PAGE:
A Christian Liberal Arts University, Est. 1846

From the Ashes

  • By: Elijah Oates
  • Published: Feb 25, 2019 8:00AM

How one Taylor servant leader took action and made a difference in Ethiopia

“...whoever wants to become great among you must be your servant, and whoever wants to be first must be your slave—just as the Son of Man did not come to be served, but to serve, and to give his life as a ransom for many.” Matthew 20:26-28 (NIV)

Those who wish to lead must serve, and Taylor seeks to strengthen our students’ servanthood-focused hearts and send each person out into the world. Sometimes, similar to the Samuel Morris story, a servant leader is sent to Taylor.

Sophomore Daniel Gerber is one such servant leader. Born in Ethiopia—one of the poorest countries in the world—Daniel lost his mother in a car accident when he was very young. After a few difficult years on the streets, Daniel eventually went on to live in an orphanage, though life would continue to be a struggle.

One reprieve from Daniel’s challenging circumstances was school. He expressed a passion for academics, despite subpar education conditions in his area. The nearby schools stopped after 10th grade due to lack of resources, and Daniel is quick to mention that only the teachers had the textbooks. “All the students would just have a notebook and pencil,” he said. “The teachers would write everything on the board, and we would copy it.”

At age 12, he was adopted by an American family from Danville, Indiana. However, Daniel wanted to return to Ethiopia and help remedy the poor education situation.

“If these kids are not getting the best access to education, then this poverty is going to be a perennial issue.” He continued, “Education is important. I strongly believe education is a key weapon to break the cycle of poverty.”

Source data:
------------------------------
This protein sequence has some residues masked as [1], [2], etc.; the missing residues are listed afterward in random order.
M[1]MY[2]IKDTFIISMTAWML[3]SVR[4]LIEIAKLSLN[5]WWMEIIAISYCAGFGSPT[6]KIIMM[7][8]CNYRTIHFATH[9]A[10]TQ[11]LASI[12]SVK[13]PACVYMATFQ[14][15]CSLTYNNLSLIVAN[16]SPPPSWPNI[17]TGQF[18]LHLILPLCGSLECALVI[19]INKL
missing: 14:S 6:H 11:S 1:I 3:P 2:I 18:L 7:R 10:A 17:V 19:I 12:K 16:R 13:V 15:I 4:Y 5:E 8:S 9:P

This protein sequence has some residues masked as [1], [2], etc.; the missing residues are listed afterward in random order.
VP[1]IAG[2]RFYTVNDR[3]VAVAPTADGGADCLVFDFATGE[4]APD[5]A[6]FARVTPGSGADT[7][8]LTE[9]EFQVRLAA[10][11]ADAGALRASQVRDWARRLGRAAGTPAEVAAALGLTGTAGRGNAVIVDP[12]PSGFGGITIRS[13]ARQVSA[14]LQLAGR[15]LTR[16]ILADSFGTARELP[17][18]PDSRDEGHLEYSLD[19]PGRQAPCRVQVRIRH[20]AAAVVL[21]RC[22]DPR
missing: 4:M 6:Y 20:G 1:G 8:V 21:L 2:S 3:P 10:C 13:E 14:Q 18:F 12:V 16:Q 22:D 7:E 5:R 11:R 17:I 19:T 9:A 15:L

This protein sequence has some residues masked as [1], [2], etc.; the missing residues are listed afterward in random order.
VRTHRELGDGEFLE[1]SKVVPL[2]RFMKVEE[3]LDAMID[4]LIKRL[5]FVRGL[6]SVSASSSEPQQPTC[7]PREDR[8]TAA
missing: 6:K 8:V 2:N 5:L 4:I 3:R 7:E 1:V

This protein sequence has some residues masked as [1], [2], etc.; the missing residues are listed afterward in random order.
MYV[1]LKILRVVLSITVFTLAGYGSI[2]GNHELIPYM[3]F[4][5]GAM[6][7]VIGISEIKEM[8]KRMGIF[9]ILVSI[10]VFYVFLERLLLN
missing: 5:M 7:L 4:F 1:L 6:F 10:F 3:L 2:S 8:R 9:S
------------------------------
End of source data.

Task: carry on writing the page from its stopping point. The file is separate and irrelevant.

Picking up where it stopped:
Daniel kept this in mind during his teen years in Danville. When it came time for college, Daniel’s mentor, John Crane ’95, recommended Taylor, as Crane was an alumni of the university. After doing thorough research about Taylor, Daniel decided he would attend.

When he reached Taylor, Daniel’s passion and faith led him to take action, so, with the help of John Crane, he started raising money through an online campaign. By the end of that campaign, and with the help of a few personal connections, Daniel raised over $3,000. He used every penny to return to Ethiopia and make a difference.

In summer 2018, he returned to his home country determined to buy textbooks, notebooks, and writing utensils for the local schools. Daniel said, “Most people didn’t know I was still alive ... Some people were crying. Some people were shocked with how tall I was ... For me, I was just glad to be back and see the area I grew up.”

Daniel was able to purchase 1,500 notebooks, along with 500 pens and pencils, for one school. For another, he provided 200 textbooks.

While most schools in his area only offer up to 10th grade, one school was able to start 11th and 12th grade classes because of the additional resources. “All I had was a little more than $3,000. It made a huge impact,” he said.

Taylor University is proud to have Daniel among its ranks, and he seems happy to be among them too. “Taylor is impacting how I’m going to behave looking forward. It’s impacting every aspect of my life right now, so I can go out and hopefully represent Christ in the best way possible and be a servant leader.”

Currently, Daniel is serving in Wengatz Hall as a Discipleship Assistant (DA), continuing to build relationships and develop leadership skills. And although Daniel still has two more years at Taylor, he’s already thinking about the future.

He wants to return again to his village and build a library. “Hopefully the library will be filled with computer labs and books, so the community can have access to [information],” he said. “Hopefully from there on, the surrounding cities can come to this common place and have organized access to this resource.”

Daniel’s journey has been long, but he continues to be amazed at God’s hand in his work. “He’s been so good to me. There was a point in my life where I had no hope. I didn’t think I would achieve anything great, based on my circumstances. It’s just amazing how God can take someone from the ashes and use that individual for his glory. Right now, all I have to do is accept all the opportunities he brings and stay humble and faithful to him.”